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 Post subject:
PostPosted: Tue Mar 15, 2011 5:28 am 
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Joined: Fri Jul 15, 2005 2:34 pm
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Location: Within 60 Miles of the Northern Anthracite Field
"There are alot of open slopes, drifts and airshafts still left in the area. All you would need is to reinstall fans or have extra ones for better air, water pumps, drill an escape hatch and invest heavy in roof bolts wit collapsible steel jacks and your all set to go."


unfortunately not so. been in "a couple abandoned mines" and i can tell you there is no mineable reserves left in them. trust me. you have to leave some left for roof support and that is to the extreme bare minimum now. most of the gangways and tunnels are collapsed and or partially collapsed. reopening one of them would cost so much money and time the little bit of coal youre going to scrape off a left over pillar is nil. anything that was above water when the pumps were shut off in the 60s was totally mined out and robbed in the 70s. alot of rules have changed since then and the chances of opening up a deep mine in the northern field are basically impossible. now travel down south to mike a. territory and thats a different story. have no idea about the bitty field conversation though........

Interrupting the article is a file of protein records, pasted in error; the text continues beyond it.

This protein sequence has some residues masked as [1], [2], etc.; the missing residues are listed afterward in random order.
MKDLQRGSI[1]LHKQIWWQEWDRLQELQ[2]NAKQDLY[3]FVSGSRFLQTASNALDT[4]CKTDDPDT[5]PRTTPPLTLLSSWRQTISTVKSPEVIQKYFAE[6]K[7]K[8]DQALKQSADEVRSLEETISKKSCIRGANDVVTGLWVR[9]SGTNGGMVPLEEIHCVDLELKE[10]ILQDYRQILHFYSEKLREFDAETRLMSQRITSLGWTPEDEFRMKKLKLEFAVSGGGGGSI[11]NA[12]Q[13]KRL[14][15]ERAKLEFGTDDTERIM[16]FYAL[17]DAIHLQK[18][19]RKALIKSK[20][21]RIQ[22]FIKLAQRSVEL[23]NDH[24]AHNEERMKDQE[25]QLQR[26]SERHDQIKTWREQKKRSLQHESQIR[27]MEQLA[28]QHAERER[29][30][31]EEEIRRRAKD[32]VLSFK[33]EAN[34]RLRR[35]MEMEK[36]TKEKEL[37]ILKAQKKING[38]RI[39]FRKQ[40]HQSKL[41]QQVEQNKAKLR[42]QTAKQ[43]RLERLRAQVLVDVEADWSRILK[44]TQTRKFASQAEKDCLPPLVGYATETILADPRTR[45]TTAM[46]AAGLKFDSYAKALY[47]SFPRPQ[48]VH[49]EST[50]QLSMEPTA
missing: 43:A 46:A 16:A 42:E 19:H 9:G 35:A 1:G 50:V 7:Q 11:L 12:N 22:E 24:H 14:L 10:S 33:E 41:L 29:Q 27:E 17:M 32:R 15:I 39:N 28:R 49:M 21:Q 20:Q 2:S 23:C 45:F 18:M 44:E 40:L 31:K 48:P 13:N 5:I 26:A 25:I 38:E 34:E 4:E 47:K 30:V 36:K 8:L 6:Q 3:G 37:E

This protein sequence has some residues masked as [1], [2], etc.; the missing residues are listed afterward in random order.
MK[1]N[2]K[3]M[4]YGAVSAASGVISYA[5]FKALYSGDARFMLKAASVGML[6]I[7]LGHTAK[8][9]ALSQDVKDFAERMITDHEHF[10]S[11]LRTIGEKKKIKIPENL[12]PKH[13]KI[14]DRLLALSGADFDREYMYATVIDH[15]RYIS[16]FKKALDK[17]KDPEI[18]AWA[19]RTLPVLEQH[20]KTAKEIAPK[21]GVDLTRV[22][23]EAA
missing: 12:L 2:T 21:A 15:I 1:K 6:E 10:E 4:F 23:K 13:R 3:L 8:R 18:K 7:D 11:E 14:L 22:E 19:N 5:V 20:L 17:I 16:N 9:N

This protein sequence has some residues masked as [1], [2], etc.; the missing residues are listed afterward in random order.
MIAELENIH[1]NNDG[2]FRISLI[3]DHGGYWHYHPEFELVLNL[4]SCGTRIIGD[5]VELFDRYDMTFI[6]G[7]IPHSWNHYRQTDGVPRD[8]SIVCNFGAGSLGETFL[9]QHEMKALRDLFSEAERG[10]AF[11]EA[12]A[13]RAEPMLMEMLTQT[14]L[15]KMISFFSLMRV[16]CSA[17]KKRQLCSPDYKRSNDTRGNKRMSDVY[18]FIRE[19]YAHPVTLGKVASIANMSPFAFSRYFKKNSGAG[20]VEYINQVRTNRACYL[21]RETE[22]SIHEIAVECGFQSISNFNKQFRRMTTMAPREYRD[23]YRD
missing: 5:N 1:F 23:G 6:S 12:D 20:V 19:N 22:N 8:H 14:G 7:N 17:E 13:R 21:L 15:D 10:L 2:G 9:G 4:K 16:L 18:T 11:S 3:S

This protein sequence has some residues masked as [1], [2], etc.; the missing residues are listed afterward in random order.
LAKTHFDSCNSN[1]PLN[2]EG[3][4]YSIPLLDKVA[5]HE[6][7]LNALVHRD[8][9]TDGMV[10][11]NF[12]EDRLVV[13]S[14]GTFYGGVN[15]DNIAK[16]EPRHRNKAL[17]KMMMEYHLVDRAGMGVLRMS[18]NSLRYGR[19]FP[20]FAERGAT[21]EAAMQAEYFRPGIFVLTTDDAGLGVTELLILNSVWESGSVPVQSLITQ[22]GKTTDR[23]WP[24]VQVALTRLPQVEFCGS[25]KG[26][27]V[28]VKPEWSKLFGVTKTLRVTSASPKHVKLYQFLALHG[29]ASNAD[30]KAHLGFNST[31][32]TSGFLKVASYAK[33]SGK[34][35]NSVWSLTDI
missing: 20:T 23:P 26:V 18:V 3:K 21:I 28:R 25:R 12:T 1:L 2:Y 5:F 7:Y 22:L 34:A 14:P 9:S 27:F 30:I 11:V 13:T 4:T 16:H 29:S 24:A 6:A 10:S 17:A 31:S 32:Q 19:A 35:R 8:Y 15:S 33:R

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 Post subject:
PostPosted: Tue Mar 15, 2011 5:36 am 
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Location: NEPA
There ia a bit of a problem with reopening old mines, MSHA! Most of the mines around the northern field closed before MSHA or its predecessor MESA was formed. That being said you would need massive amounts of money for seals for the old works that your going to encounter and or a elaborate ventalation system of boreholes, bleeders, etc. . Now as far as a small soft coal mine goes I got to thinking if the seam your chasing after would be good for a blacksmith you would have it made. Tne only thing is you would have to process it yourself and sell it yourself proabably to make the place pay. The next problem would be getting your local MSHA district manager to go along with your mining plans.